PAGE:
PCC Members, This listing should better clarify the Competitions and when Images are due.
Number of Competitions for each Category:
Open = 3
Nature = 3
Print = 3
Creative = 2
Photojournalism = 2
Theme = 2
City Landscape = 1
Smartphone = 1
President’s Special = 1
CICCA = 2
DUE DATES for TURN-IN
8/21 — NATURE-1, OPEN-1
9/4 — PHOTOJOURNALISM-1
9/18 — OPEN-2
9/25 — CREATIVE-1
10/2 — CITY LANDSCAPE
10/23 — CICCA Print
10/26 — CICCA Digital
11/20 — PRINT-1
11/27 — THEME-1 (Botany)
12/4 — NATURE-2
1/8 — OPEN-3
1/22 — PRINT-2
1/29 — CREATIVE-2
2/5 — SMARTPHONE, THEME-2 (Still Life)
2/19 — PHOTOJOURNALISM-2, NATURE-3
3/19 — PRINT-3
4/2 — PRESIDENT’S SPECIAL (Capturing New with Old)
5/7 – END OF YEAR
OPEN — Tom Ruhland
NATURE — Scott Dunham
CREATIVE — Julie Dodge
PHOTOJOURNALISM — Paul Bierma
CITY LANDSCAPE — Andrea Monninger
SMARTPHONE — Ray Keithley
THEME 1 — Paul Bierma
THEME 2 — Julie Dodge
PRINT — Alan Rogers
PRESIDENT’S SPECIAL — ?
(Since the website is public, please refer to the Member Directory for email addresses)
See the competition rules document on the for further details
OK, maybe not “all” there is to know about the night sky, but certainly enough to satisfy a craving to learn what’s involved in photographing the night sky and the beautiful celestial objects that live there. On Tuesday, October 2nd, guest speaker, Craig Stocks will discuss astro-landscapes, featuring the Milky Way, as well as approaches to more detailed astrophotography. Post processing will also be addressed since it’s such a critical element to create a successful night sky photo.
Guests are welcome to attend.
Have you ever been asked to present your photography in front of a group and didn’t know where to start?
During this weeks meeting, club member Julie Dodge will present different strategies for “Creating Your Own Photography Program”. This will include how to: choose a topic; select and present your images; add topical notes; speak to the audience; and most importantly… keep their attention. Whether you’re creating a 15 minute show, or a full two-hour program, you’ll learn techniques that will help you feel confident when accepting an invitation to present, and when delivering your program.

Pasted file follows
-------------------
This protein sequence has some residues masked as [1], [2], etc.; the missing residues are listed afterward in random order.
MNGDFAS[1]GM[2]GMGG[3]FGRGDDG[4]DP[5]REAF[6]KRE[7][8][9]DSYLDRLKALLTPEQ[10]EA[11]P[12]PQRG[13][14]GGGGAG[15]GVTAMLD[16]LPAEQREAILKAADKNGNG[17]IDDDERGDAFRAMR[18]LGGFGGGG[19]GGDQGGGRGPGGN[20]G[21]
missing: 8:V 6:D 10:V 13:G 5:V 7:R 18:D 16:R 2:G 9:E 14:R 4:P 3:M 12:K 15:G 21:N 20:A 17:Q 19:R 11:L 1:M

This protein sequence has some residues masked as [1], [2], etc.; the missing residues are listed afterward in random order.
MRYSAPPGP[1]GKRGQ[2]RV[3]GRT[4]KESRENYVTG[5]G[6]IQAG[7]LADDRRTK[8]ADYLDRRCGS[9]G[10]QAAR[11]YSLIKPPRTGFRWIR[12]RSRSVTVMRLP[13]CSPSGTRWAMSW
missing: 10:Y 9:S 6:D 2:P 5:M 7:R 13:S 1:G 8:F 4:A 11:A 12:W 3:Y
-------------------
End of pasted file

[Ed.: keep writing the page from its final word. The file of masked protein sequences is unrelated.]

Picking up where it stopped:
This year, there will be opportunities for members to share more of their photography with the club besides competitions. If you have images to share, this is a program you won’t want to miss.
Tuesday, Sept 18, 7-9pm,
First United Methodist Church, Downtown Peoria.
Peoria Camera Club offers members opportunities to participate in photo competitions to help you improve as a photographer, and develop a critcal eye when composing and editing your photos.
With 12 different categories of photo competitions, all with different rules, regulations, and submission requirements, entering club competitions can be daunting. On September 4th, the first meeting of the new club year, PCC members Ray Keithley and Rich Seeman will present a program on participating in club competitions. Ray and Rich have participated in competitions for many years and are both seasoned judges. Together they will help you navigate the rules and offer suggestions so you can confidently participate and properly submit your images in club competitions.
The following topics will be covered:
▪ Benefits (to you and the club) of participating in competitions
▪ The 12 different categories and the rules for each
▪ Club competition levels, their purpose and benefit to you
▪ Finding competition information on the club website
▪ Resizing and renaming digital images for competitions
▪ The judging process
▪ Interpreting judges’ comments
▪ How to succeed in competitions
In the past year, rules have changed, competitions have been added and image handlers have changed. Come to this meeting and learn about how these changes affect you and how to improve your chances of earning acceptances and winning in Club competitions.